Separation Anxiety

One of my best friends was attacked in her home earlier this week. She was followed into her driveway by a bunch of cowards with weapons, held at gunpoint and robbed of her jewellery and phone.

She wrote a very powerful blog post about it today which you can read by clicking here.

When I found out about it I had, as you would expect, a bunch of mixed emotions flying around in my brain. Firstly I was thankful that she, her children and her family were safe and that she was relatively unharmed. Then I was filled with rage that these oxygen-thieves are essentially able to get away with these acts every single day.

When my anger abated a little I was left with an aching sense of sadness.

Sad because, when all is said and done, I live a thousand miles away from Johannesburg and can offer nothing of any real interpersonal value to someone I care about.

My sadness was compounded by the fact that this dreadful incident made me realise (again) that I am an additional several thousand miles further away from my side of the family.

Even in a small world such as ours distance still has the power to leave us feeling impotent. This week it happened to be the inability to be able to offer a coffee and a hug to a friend. Some weeks it’s a missed birthday party, other weeks it’s a beer and a pep talk with my brother. In most cases it’s something small but its these tiny things that poke around in your mind and make you ask yourself what happens when it’s something bigger?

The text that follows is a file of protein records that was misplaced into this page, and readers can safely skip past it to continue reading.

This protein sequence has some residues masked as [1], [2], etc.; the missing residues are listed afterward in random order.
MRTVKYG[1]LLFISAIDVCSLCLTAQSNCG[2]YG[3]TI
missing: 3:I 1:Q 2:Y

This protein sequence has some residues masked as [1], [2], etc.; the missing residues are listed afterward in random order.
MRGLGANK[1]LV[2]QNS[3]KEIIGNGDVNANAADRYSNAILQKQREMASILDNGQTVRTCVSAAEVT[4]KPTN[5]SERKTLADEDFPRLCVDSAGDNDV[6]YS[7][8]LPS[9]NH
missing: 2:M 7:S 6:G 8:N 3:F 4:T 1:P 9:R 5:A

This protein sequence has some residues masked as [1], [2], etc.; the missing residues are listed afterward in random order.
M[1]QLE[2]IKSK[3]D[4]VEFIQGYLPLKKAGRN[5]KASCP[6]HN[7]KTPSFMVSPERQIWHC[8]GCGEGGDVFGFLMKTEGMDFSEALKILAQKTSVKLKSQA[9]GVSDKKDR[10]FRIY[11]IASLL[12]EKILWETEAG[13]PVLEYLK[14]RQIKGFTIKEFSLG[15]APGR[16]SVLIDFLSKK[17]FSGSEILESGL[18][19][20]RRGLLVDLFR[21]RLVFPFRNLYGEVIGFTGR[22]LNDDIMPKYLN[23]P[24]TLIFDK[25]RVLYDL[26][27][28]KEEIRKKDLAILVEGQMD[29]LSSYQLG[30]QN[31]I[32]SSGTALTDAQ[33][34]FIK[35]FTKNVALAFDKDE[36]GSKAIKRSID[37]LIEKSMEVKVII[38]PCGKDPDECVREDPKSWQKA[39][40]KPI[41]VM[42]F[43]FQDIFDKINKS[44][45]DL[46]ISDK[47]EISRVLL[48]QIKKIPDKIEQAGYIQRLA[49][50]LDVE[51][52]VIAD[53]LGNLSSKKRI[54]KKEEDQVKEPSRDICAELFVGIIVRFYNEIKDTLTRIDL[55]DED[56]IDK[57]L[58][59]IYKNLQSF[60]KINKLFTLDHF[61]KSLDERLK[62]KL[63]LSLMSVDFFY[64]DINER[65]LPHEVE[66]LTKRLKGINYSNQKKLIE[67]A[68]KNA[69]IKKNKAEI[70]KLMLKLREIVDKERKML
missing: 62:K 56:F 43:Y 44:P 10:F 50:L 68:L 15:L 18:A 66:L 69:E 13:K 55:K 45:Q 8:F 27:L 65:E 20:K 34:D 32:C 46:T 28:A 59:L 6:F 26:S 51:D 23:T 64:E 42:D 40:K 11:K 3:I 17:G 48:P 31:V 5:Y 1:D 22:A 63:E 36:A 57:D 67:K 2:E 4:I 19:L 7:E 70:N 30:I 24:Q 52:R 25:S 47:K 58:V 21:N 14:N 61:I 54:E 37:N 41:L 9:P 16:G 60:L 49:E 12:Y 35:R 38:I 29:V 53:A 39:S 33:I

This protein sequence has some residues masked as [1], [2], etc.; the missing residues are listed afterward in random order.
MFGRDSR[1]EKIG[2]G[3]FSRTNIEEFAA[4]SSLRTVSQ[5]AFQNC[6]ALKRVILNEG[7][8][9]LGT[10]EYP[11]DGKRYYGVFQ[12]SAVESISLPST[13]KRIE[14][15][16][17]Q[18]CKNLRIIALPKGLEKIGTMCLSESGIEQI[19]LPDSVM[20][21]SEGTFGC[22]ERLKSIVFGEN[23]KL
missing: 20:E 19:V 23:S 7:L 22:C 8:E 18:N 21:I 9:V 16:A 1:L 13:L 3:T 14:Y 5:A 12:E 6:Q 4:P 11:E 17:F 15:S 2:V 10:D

The world continues to shrink, but although Skype/Whatsapp/Facebook/Twitter bring us all closer it’ll never be quite like true human contact and interaction.

I think, for me at least, there are other factors at play at present. The fact that the Rand is worth so little globally adds to that sense of isolation. The world is a whole lot smaller to navigate if you have pounds, dollars or euros that’s for sure.

I don’t regret being where I am. I live in an amazing city, I have a wonderful family and I’m grateful for the friendships and relationships I have whether they are local or scattered across the globe.

It’s just tough sometimes.

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4 thoughts on “Separation Anxiety

  1. I do know exactly what you mean having lived abroad for quite a number of years, admittedly with regular trip back to UK and always knowing it was temporary. But, these feeling of homesickness (and that’s what it is really isn’t it) are fleeting and you have just been unwell and had a couple of whacks on the side of the head so it’ll pass and even though you can’t just catch a bus you can get to where you need to be when you really need to be there. Keep your chin up.

    Liked by 1 person

    • Spot on as always Diane – thank you. I’m not feeling too down about it – especially after your lovely pep-talk of a comment – but it’s something that always lurks in my mind. And when stuff lurks…these days I have a tendency to write it down (which ain’t a bad thing I guess…)

      Liked by 2 people

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